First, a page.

We believe that peacebuilding elements should be clearly identified and integrated, from the outset, into the mandates of peace-keeping operations. This is one of the lessons we have learned from our participation in the United Nations missions in Angola and Mozambique.
The humanitarian and human rights components of peace-keeping operations and post-conflict peacebuilding are other elements to which we attribute particular importance. To that end, we are ready to contribute to the implementation of the recommendations put forward by the Secretary-General, stressing the following:
- measures to increase the security of refugee camps, possibly the most visible consequence of the conflicts which have plagued the African continent;
- the expansion of the concept of children as zones of peace, and I would underline the expectations we hold with regard to the pilot experiment in Sierra Leone;
- the funding of special human rights missions from assessed contributions.
A word is also needed to reiterate the importance we attribute to the promotion of good governance and sustainable development in Africa, equally vital components to how we see the possible paths to overcoming the problems faced by that continent. Let me recall the wise words of the Chairman of the OUA here last year: it is also true that the seed of democracy cannot germinate, let alone thrive, in the soil of mass poverty, illiteracy, hunger and disease. The international community should provide appropriate assistance to the efforts of Africans themselves to overcome these problems. Portugal has taken concrete steps in that direction, by carrying out a global reform of the mechanisms of official development assistance in order to adapt them to the current needs of aid for development. From 1996 to 1997, Portugal was the country of the OECD that registered the greatest proportional increase in official development aid, which rose by 27%. But Portugals most significant contribution to economic growth in Africa should be seen in the increase of our flow of trade with several African countries, the opening of our markets to African exports as well as in the increase of Portuguese investment in Africa.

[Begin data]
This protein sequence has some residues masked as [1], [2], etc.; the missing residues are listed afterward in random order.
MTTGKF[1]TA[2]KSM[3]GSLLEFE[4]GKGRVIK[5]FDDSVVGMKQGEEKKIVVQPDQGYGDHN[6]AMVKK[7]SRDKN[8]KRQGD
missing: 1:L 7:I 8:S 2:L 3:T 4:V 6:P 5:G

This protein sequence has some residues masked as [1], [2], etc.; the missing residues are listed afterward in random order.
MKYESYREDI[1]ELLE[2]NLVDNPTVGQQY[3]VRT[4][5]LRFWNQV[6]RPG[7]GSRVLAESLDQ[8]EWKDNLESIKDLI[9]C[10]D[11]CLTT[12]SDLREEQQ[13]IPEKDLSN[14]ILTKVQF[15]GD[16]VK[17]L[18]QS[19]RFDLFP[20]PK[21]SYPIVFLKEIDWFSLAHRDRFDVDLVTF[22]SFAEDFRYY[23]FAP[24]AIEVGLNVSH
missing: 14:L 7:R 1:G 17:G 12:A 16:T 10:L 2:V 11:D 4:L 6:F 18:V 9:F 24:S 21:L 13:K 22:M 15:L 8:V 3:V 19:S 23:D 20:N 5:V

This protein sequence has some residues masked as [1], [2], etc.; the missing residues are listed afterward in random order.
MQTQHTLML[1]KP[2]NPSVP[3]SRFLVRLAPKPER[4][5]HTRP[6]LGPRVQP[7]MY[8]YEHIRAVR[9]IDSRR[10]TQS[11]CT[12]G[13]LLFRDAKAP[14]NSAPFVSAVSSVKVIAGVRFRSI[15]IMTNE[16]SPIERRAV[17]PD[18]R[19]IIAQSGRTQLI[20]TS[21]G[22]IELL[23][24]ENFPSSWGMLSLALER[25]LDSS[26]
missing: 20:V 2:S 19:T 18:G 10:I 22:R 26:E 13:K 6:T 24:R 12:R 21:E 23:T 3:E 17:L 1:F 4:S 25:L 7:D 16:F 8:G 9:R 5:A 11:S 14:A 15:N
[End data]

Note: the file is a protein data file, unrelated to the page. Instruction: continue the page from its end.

The wounds that affect Africa are particularly deep in certain parts of the continent. Some of these, as in the cases of Sudan and Somalia, are long-standing and do not show any signs of improvement. Others are more recent and could spread out of control to infect others. We feel concerned at the resurgence of conflict in the Democratic Republic of the Congo and we appeal for a political solution, based on the respect for international law and the territorial integrity of that country. We are also concerned at the prevailing instability in other areas of the Great Lakes, as well as in other areas such as Sierra Leone, and Ethiopia and Eritrea.
The current impasse in the peace process in Angola causes us profound apprehension. We will persevere, alone, as well as with the Troika which met this morning at the ministerial level and in close cooperation with the United Nations, to seek a political settlement of the problem, in strict accordance with the Lusaka Protocol and the relevant resolutions of the Security Council. The prolonged instability in Angola clearly shows that, in the final analysis, peace or war depends on the political will of the parties in situations of conflict.
As a final note, I would like to emphasize this point. All the proposals and recommendations of the report of the Secretary- General have as a fundamental supposition, I would even say a sine qua non condition: the political will of the international community and of States. The will to choose tougher roads, despite their difficulty. The will to transform rhetoric into reality. The will to choose peace and development, instead of war and selfish interest. In sum, the will to opt to change the state of affairs. The very comprehensive approach towards Africa recommended by the Secretary-General relies on an act of will of the international community as whole. We hope that we are all up to this great challenge.